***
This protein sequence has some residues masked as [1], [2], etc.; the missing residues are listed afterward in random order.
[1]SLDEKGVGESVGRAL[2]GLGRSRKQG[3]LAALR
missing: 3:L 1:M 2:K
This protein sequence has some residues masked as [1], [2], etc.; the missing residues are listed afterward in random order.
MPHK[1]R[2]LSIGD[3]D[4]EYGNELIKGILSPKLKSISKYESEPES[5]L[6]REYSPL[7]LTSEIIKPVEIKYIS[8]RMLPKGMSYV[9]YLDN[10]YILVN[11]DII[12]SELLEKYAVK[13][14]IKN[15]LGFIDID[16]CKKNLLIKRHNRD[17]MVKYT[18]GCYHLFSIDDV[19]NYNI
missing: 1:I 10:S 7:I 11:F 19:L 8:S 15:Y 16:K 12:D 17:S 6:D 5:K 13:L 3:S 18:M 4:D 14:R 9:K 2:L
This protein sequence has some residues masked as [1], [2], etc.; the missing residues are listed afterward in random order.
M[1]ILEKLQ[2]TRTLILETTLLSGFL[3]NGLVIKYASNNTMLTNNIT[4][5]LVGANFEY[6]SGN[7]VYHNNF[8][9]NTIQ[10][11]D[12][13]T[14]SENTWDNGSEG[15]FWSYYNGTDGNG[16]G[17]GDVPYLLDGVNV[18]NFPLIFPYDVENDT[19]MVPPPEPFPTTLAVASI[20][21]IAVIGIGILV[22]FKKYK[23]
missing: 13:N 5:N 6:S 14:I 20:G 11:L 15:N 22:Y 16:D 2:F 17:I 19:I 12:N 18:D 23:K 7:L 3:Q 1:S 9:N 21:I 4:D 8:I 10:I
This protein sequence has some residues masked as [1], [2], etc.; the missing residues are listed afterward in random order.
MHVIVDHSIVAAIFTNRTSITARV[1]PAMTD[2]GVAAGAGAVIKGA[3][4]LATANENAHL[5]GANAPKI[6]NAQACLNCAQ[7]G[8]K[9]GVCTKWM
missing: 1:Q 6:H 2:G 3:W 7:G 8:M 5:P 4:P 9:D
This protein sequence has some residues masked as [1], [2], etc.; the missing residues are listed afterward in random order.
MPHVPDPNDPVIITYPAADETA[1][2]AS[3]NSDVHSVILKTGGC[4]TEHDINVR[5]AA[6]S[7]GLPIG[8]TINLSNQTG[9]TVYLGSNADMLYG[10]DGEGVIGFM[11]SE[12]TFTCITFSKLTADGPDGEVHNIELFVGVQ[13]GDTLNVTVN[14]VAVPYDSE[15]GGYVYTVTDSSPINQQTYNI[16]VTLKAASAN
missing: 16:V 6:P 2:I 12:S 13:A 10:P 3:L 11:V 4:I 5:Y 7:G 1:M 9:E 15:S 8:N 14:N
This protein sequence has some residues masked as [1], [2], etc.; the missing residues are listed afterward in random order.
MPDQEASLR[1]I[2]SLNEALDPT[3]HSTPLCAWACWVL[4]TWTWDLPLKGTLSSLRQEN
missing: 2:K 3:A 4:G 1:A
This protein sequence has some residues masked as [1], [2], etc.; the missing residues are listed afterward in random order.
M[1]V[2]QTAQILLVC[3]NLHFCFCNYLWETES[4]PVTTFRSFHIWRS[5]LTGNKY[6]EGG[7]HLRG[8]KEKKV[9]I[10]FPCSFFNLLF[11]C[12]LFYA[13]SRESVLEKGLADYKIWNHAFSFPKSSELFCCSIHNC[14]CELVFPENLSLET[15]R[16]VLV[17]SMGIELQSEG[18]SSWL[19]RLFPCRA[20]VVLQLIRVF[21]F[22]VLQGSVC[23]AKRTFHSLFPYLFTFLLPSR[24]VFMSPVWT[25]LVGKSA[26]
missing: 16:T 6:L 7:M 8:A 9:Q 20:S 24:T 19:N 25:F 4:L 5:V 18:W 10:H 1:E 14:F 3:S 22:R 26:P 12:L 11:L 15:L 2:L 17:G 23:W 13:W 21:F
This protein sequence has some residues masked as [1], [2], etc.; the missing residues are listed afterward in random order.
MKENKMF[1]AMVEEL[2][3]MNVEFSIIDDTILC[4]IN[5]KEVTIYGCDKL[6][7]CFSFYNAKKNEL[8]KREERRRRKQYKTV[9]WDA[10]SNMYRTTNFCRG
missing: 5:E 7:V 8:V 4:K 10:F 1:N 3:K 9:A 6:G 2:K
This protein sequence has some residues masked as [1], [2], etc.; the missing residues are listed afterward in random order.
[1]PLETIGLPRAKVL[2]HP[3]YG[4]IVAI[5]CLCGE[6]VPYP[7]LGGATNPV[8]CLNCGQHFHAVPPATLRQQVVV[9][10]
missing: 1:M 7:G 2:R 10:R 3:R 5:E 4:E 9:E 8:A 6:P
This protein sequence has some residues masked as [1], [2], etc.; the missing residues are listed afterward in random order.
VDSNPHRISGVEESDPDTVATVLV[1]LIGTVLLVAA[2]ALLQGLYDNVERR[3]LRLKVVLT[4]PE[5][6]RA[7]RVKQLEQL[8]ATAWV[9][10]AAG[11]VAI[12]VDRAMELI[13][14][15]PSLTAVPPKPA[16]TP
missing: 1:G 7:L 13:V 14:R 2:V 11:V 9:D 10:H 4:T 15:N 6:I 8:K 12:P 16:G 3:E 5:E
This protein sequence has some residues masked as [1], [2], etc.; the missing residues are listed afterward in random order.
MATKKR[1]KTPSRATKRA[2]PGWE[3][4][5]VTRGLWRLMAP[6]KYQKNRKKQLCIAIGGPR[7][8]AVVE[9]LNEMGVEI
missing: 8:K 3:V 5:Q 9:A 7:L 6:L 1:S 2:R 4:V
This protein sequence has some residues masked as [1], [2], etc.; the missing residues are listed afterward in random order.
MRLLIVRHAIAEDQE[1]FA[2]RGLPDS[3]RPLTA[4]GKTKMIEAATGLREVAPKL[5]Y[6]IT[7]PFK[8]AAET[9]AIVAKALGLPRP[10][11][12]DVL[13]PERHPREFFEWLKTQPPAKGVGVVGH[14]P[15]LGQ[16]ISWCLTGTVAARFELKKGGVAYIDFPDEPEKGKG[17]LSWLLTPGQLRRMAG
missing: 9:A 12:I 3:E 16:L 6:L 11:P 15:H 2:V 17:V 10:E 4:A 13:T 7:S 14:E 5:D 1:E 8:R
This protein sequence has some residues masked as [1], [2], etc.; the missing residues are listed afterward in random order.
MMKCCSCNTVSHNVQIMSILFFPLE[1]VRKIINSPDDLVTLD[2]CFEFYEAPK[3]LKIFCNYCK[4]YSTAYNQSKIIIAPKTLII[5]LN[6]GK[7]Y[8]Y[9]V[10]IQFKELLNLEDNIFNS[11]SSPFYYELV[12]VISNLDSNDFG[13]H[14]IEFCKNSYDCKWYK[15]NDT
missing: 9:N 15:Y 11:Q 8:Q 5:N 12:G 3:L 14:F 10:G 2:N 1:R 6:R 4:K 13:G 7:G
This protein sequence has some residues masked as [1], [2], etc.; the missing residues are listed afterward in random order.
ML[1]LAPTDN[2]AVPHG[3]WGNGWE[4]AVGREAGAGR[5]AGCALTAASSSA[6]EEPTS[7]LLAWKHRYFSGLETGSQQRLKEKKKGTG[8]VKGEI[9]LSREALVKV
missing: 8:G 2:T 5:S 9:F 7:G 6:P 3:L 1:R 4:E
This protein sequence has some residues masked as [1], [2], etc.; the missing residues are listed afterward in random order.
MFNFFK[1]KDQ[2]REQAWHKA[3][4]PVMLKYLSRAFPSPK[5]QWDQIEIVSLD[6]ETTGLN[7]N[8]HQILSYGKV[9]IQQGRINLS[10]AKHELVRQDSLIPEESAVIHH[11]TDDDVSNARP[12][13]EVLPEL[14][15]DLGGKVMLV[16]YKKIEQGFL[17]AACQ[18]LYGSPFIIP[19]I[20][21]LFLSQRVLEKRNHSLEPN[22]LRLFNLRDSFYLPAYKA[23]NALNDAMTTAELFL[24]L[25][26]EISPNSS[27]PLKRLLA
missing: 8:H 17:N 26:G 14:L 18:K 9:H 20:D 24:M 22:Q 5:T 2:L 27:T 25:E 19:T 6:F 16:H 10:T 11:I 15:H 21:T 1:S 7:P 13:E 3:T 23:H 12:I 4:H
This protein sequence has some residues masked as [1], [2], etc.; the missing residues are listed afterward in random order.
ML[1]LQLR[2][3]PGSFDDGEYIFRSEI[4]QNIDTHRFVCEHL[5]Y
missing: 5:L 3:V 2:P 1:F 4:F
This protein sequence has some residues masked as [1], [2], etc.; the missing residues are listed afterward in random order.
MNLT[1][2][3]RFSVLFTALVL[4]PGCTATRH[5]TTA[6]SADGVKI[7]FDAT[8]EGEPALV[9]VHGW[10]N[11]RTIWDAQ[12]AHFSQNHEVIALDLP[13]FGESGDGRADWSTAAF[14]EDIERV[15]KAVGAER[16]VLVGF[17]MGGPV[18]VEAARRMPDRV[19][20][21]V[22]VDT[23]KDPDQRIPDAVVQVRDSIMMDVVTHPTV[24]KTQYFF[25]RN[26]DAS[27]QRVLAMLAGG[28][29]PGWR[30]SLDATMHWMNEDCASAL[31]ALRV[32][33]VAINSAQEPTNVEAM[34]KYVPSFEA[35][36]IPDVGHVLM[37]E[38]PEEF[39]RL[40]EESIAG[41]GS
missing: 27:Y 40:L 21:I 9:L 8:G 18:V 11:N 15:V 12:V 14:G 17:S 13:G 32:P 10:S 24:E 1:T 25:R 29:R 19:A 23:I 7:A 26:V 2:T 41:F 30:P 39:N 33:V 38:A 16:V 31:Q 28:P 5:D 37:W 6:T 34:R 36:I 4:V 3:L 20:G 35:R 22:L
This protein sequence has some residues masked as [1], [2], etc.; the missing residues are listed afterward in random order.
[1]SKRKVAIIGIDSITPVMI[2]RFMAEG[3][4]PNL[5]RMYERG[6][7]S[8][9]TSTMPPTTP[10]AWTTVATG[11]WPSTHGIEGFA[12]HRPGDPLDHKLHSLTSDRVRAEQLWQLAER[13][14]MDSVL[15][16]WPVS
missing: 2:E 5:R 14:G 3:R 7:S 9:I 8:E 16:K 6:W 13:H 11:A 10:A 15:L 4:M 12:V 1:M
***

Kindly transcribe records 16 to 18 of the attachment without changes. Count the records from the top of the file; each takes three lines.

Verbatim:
This protein sequence has some residues masked as [1], [2], etc.; the missing residues are listed afterward in random order.
ML[1]LQLR[2][3]PGSFDDGEYIFRSEI[4]QNIDTHRFVCEHL[5]Y
missing: 5:L 3:V 2:P 1:F 4:F
This protein sequence has some residues masked as [1], [2], etc.; the missing residues are listed afterward in random order.
MNLT[1][2][3]RFSVLFTALVL[4]PGCTATRH[5]TTA[6]SADGVKI[7]FDAT[8]EGEPALV[9]VHGW[10]N[11]RTIWDAQ[12]AHFSQNHEVIALDLP[13]FGESGDGRADWSTAAF[14]EDIERV[15]KAVGAER[16]VLVGF[17]MGGPV[18]VEAARRMPDRV[19][20][21]V[22]VDT[23]KDPDQRIPDAVVQVRDSIMMDVVTHPTV[24]KTQYFF[25]RN[26]DAS[27]QRVLAMLAGG[28][29]PGWR[30]SLDATMHWMNEDCASAL[31]ALRV[32][33]VAINSAQEPTNVEAM[34]KYVPSFEA[35][36]IPDVGHVLM[37]E[38]PEEF[39]RL[40]EESIAG[41]GS
missing: 27:Y 40:L 21:I 9:L 8:G 18:V 11:N 15:V 12:V 14:G 17:S 13:G 32:P 10:S 24:E 1:T 25:R 29:R 19:A 23:I 7:A 26:V 2:T 41:F 30:P 39:N 33:V 38:A 16:V 31:Q 28:P 5:D 37:W 6:T 34:R 36:I 4:V 3:L 20:G 35:R 22:L
This protein sequence has some residues masked as [1], [2], etc.; the missing residues are listed afterward in random order.
[1]SKRKVAIIGIDSITPVMI[2]RFMAEG[3][4]PNL[5]RMYERG[6][7]S[8][9]TSTMPPTTP[10]AWTTVATG[11]WPSTHGIEGFA[12]HRPGDPLDHKLHSLTSDRVRAEQLWQLAER[13][14]MDSVL[15][16]WPVS
missing: 2:E 5:R 14:G 3:R 7:S 9:I 8:E 16:K 6:W 13:H 11:A 10:A 15:L 4:M 12:V 1:M